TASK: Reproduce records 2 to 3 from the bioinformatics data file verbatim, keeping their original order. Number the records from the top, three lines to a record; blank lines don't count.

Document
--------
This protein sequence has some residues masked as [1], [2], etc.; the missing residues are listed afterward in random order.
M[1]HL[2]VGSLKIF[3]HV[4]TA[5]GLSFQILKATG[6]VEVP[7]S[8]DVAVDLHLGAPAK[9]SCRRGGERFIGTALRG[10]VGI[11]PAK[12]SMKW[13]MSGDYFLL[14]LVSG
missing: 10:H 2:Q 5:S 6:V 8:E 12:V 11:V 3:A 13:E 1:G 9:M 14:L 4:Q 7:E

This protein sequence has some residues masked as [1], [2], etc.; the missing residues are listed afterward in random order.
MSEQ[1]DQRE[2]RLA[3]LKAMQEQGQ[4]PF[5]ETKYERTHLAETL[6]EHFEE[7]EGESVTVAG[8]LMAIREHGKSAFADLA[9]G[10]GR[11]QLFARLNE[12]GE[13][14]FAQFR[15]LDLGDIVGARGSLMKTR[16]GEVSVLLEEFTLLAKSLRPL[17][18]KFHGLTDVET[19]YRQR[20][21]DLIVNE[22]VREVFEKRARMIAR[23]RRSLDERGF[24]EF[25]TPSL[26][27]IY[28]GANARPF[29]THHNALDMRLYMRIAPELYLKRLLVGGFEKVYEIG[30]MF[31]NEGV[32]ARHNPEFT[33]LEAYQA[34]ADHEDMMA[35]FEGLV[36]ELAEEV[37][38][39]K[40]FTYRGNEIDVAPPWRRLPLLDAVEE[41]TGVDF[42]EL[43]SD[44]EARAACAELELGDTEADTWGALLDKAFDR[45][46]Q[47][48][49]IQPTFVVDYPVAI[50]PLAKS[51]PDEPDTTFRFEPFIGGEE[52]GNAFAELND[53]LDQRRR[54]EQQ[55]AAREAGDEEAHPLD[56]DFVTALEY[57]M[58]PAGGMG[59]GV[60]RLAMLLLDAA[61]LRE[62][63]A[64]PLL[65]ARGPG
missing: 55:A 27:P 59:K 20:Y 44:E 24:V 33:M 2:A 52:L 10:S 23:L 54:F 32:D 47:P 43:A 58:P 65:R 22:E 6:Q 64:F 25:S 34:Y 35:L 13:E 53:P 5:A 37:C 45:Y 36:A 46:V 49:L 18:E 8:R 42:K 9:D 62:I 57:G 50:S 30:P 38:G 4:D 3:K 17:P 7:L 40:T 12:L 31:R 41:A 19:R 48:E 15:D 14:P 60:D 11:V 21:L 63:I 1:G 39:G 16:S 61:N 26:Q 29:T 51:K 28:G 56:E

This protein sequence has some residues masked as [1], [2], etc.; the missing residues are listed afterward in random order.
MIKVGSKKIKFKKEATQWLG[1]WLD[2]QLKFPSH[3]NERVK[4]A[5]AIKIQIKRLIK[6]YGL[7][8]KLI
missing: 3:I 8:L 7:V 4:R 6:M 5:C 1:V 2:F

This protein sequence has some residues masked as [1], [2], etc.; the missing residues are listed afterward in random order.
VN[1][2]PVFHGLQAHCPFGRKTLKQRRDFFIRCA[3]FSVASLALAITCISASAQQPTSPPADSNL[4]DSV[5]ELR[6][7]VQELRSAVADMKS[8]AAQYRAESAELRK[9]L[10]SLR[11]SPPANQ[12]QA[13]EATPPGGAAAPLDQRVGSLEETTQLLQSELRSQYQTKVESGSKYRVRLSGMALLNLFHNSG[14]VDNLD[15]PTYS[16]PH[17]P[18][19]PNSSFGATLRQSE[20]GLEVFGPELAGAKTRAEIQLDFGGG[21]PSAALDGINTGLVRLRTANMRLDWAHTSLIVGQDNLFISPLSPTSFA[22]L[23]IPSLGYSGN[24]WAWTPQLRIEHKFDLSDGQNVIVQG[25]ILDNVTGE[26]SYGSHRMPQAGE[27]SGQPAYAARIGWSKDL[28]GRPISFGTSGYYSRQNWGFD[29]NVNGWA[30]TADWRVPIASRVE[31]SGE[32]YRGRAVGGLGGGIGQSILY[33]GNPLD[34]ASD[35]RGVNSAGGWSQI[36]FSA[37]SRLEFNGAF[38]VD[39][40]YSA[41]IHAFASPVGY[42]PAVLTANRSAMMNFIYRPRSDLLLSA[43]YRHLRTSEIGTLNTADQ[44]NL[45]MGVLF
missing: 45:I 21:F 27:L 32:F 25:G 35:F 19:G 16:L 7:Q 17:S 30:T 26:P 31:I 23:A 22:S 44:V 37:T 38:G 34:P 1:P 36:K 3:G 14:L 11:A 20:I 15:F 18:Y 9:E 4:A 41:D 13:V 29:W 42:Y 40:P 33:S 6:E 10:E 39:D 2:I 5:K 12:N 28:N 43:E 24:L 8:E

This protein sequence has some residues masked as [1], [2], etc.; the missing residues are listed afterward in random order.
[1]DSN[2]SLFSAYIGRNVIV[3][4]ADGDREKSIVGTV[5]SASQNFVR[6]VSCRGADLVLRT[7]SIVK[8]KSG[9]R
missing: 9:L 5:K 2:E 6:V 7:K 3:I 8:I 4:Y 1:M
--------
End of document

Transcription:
This protein sequence has some residues masked as [1], [2], etc.; the missing residues are listed afterward in random order.
MSEQ[1]DQRE[2]RLA[3]LKAMQEQGQ[4]PF[5]ETKYERTHLAETL[6]EHFEE[7]EGESVTVAG[8]LMAIREHGKSAFADLA[9]G[10]GR[11]QLFARLNE[12]GE[13][14]FAQFR[15]LDLGDIVGARGSLMKTR[16]GEVSVLLEEFTLLAKSLRPL[17][18]KFHGLTDVET[19]YRQR[20][21]DLIVNE[22]VREVFEKRARMIAR[23]RRSLDERGF[24]EF[25]TPSL[26][27]IY[28]GANARPF[29]THHNALDMRLYMRIAPELYLKRLLVGGFEKVYEIG[30]MF[31]NEGV[32]ARHNPEFT[33]LEAYQA[34]ADHEDMMA[35]FEGLV[36]ELAEEV[37][38][39]K[40]FTYRGNEIDVAPPWRRLPLLDAVEE[41]TGVDF[42]EL[43]SD[44]EARAACAELELGDTEADTWGALLDKAFDR[45][46]Q[47][48][49]IQPTFVVDYPVAI[50]PLAKS[51]PDEPDTTFRFEPFIGGEE[52]GNAFAELND[53]LDQRRR[54]EQQ[55]AAREAGDEEAHPLD[56]DFVTALEY[57]M[58]PAGGMG[59]GV[60]RLAMLLLDAA[61]LRE[62][63]A[64]PLL[65]ARGPG
missing: 55:A 27:P 59:K 20:Y 44:E 24:V 33:M 2:A 52:L 10:S 23:L 54:F 32:D 47:P 43:A 58:P 65:R 22:E 6:Q 64:F 25:S 34:Y 35:L 13:E 53:P 5:A 37:C 45:Y 36:A 46:V 49:L 18:E 8:R 42:K 9:D 62:I 57:G 50:S 30:P 38:G 4:D 3:K 17:P 7:L 40:T 12:L 31:R 41:A 19:R 48:E 15:D 14:P 60:D 11:V 21:L 63:I 1:G 39:G 16:S 61:N 26:Q 29:T 51:K 28:G 56:E

This protein sequence has some residues masked as [1], [2], etc.; the missing residues are listed afterward in random order.
MIKVGSKKIKFKKEATQWLG[1]WLD[2]QLKFPSH[3]NERVK[4]A[5]AIKIQIKRLIK[6]YGL[7][8]KLI
missing: 3:I 8:L 7:V 4:R 6:M 5:C 1:V 2:F